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Taking On Predatory Payday Lenders In Florida

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Reprinted from Campaign For America's Future

Debbie Wasserman Schultz
Debbie Wasserman Schultz
(Image by veni markovski)
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If you don't have a bank account -- and millions of American's don't -- how do you cash a check or pay a bill? Even if you do have a bank account, how do you get a small loan in an emergency? One survey showed that as many as 63 percent of Americans would be strapped to raise $500 if they needed it in a crisis.

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This is where the predatory "payday loan" industry comes in.

The term for people with no bank accounts is "unbanked." According to the 2013 FDIC National Survey of Unbanked and Underbanked Households, "7.7 percent (one in 13) of households in the United States were unbanked in 2013. This proportion represented nearly 9.6 million households." On top of that, "20.0 percent of U.S. households (24.8 million) were underbanked in 2013, meaning that they had a bank account but also used alternative financial services (AFS) outside of the banking system."

That is millions and millions of Americans who either do not have a bank account or otherwise have to use "alternative financial services." 2014's AlterNet article The New Financial Scam Driving Workers Deep Into Debt pointed out what this means, "If you can lure people into borrowing then you own them, sometimes literally -- it's a game as old as money itself..."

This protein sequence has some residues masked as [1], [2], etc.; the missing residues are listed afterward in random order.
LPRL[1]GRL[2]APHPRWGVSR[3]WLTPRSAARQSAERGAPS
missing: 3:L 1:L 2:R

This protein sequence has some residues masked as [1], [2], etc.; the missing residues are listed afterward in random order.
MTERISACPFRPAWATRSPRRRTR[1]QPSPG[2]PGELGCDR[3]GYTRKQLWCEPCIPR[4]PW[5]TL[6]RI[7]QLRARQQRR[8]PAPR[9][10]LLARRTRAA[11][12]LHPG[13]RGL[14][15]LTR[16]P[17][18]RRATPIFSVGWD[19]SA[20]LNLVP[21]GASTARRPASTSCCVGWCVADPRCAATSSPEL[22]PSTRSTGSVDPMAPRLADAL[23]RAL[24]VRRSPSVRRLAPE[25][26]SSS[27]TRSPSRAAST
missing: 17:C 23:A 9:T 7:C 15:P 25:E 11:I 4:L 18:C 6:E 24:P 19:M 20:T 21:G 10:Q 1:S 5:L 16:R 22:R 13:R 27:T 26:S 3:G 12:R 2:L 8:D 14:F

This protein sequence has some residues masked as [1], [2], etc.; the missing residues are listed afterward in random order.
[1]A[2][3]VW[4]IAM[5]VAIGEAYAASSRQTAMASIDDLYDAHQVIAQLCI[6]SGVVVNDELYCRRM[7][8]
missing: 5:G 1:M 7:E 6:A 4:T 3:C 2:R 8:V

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"These are the very people who are poor credit risks and cannot get loans from the usual sources. So they often turn to 'payday lenders.' Payday loans can have an interest rate up to 500%. They charge very high interest rates for short-term loans, often trapping people into a vicious debt spiral, borrowing to pay the interest on earlier borrowing while money for food and rent disappears. These lenders charge 15 percent or more for a two-week loan. That's not 15 percent per year, that's 15 percent for two weeks.

"The combination of this huge portion of Americans living on the edge, and few lending sources available, the predatory payday loan industry was at one point said to have more payday loan outlets than McDonald's and Burger King outlets combined."

Predatory Lenders

These "alternative financial services" are known as payday lenders and check cashing services. These outfits prey on people who do not have a bank account or can't otherwise get a loan, so they look for another way to get a loan in an emergency or cash a paycheck.

Why is this industry called "predatory?" Let's hear from industry insiders.

Cash America is a payday loan outfit. In 2007 the company's CEO said of their "customers," "the theory in the business is [that] you've got to get that customer in, work to turn him into a repetitive customer, long-term customer, because that's really where the profitability is."

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The chairman of the payday lender...supported Consumer Credit Research Foundation and president of the Payday Loan Bar Association, wrote in an email: "...In practice, consumers mostly either roll over or default; very few actually repay their loans in cash on the due date."

Payday lender ACE Cash Express even put out a training manual for new employees, training employees that their job is to push borrowers from one payday loan to the next.

Predatory, for sure. Trapping people into a cycle of debt for the purpose of draining their every last dollar. This "debt trap" is responsible for ruining the lives of millions.

Florida's Predatory Payday Lenders

In March the National Council of LaRaza, in partnership with The Center for Responsible Lending, released a report, Perfect Storm: Payday Lenders Harm Florida Consumers Despite State Law, looking at over a decade of payday lending in Florida. According to the report...

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Dave has more than 20 years of technology industry experience. His earlier career included technical positions, including video game design at Atari and Imagic. He was a pioneer in design and development of productivity and educational (more...)
 

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